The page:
P.E. Sunscreen: Nuisance or Necessity?


In recent news, Academy at the Lakes has now had the decision on whether or not sunscreen will be a mandatory implementation for Physical Education. This new rule states that all students will have to put on sunscreen before engaging in outside activities during Physical Education. Due to the nature of the new policy, it has become quite a controversial subject between students and faculty. While faculty members and parents both endorse and support the new policy, many students feel as though the new policy is more of a burden than it is a necessary precaution.

Many of the students feel that the new policy will slow down the time between dressing for P.E. and outside activity. According to many of the students, this will, in turn, reduce much of the time needed for Physical Education class. In many cases people will try to downplay the risks that sun exposure presents especially in the the great sunny state of Florida. However, these beliefs could lead to skin cancer even in weather where it would seem that there would be no use of sunscreen to be needed, such as the cold. One of our coaches in the Athletics Department was able to comment on the situation and give his view on the controversy.

Interview with Coach Kevin Barrett:

“What is the main goal in enforcing this new rule?”

Coach Kevin: “Well, one of the main goals that come to mind would be to prevent children from receiving bad burns and to prevent skin damage.”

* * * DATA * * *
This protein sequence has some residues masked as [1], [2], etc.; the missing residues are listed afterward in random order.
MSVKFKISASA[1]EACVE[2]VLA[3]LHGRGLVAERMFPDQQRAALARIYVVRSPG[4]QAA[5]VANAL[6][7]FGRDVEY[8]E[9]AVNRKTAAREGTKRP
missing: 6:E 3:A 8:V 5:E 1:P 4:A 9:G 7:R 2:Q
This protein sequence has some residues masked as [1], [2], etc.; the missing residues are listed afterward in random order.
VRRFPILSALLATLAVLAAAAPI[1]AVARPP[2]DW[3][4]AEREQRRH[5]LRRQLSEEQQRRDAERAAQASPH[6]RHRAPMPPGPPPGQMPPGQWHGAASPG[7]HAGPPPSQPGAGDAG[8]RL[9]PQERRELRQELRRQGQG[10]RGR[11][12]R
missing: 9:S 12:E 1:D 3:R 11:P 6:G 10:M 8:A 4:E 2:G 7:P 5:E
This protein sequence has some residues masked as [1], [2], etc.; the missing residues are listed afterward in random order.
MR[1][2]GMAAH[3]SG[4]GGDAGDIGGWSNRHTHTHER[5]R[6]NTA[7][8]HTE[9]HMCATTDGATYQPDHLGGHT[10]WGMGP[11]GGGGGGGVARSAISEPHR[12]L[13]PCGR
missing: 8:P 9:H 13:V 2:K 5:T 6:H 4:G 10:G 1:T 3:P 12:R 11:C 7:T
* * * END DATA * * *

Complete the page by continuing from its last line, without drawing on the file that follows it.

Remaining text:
“What are the main issues that concern the parents regarding outside activity?”

Coach Kevin: “Mainly whether or not their children are receiving the correct amount of protection when they’re outside doing their activities”

“Do you think that enforcing this new policy will cut into the time of outside activities?”

Coach Kevin: “Not necessarily as long as the children are quick enough to get ready to change out of their uniforms and apply the sunscreen, then the process won’t affect the time in the period.”

“What are the proposed risks of exposing children to the sun?”

Coach Kevin: “Some of the main risks are those of damage to the children’s skin.”

“Why should the students wear sunscreen if they only are outside for a limited amount of time?”

Coach Kevin: “Just because a group of students are outside for a limited amount of time doesn’t make it any different. In my experience in places with similar weather as Florida’s, a person could be outside for a very small amount of time and even still get burned pretty badly. “

While this new policy may be hard for some to get used to, I’m sure it is one that we will all get used to over time.


How do you feel about sunscreen being mandatory? What if it was mandatory in Upper Division? Let us know your thoughts in the comments below!

Feature image provided by https://www.skincancer.asn.au/

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